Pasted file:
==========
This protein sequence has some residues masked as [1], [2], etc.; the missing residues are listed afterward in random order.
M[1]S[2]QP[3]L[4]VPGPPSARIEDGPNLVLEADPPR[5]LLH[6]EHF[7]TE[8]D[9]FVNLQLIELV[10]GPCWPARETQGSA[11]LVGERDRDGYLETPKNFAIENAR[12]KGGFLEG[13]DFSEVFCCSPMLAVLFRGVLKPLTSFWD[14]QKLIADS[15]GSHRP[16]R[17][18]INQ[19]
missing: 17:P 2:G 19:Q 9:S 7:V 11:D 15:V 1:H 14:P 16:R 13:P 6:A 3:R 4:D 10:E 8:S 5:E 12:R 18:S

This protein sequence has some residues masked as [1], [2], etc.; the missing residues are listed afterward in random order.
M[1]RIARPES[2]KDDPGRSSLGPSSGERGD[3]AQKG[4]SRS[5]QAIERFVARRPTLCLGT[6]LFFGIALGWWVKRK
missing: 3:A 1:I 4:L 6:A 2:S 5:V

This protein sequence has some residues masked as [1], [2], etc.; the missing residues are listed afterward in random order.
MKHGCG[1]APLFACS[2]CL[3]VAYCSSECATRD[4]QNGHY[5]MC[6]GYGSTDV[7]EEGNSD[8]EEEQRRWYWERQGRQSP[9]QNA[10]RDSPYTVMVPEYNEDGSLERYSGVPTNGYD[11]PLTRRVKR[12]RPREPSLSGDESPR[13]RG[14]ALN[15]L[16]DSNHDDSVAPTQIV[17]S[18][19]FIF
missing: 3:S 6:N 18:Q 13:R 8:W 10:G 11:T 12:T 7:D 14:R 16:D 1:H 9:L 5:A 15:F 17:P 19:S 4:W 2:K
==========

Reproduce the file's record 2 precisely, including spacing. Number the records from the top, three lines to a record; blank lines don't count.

This protein sequence has some residues masked as [1], [2], etc.; the missing residues are listed afterward in random order.
M[1]RIARPES[2]KDDPGRSSLGPSSGERGD[3]AQKG[4]SRS[5]QAIERFVARRPTLCLGT[6]LFFGIALGWWVKRK
missing: 3:A 1:I 4:L 6:A 2:S 5:V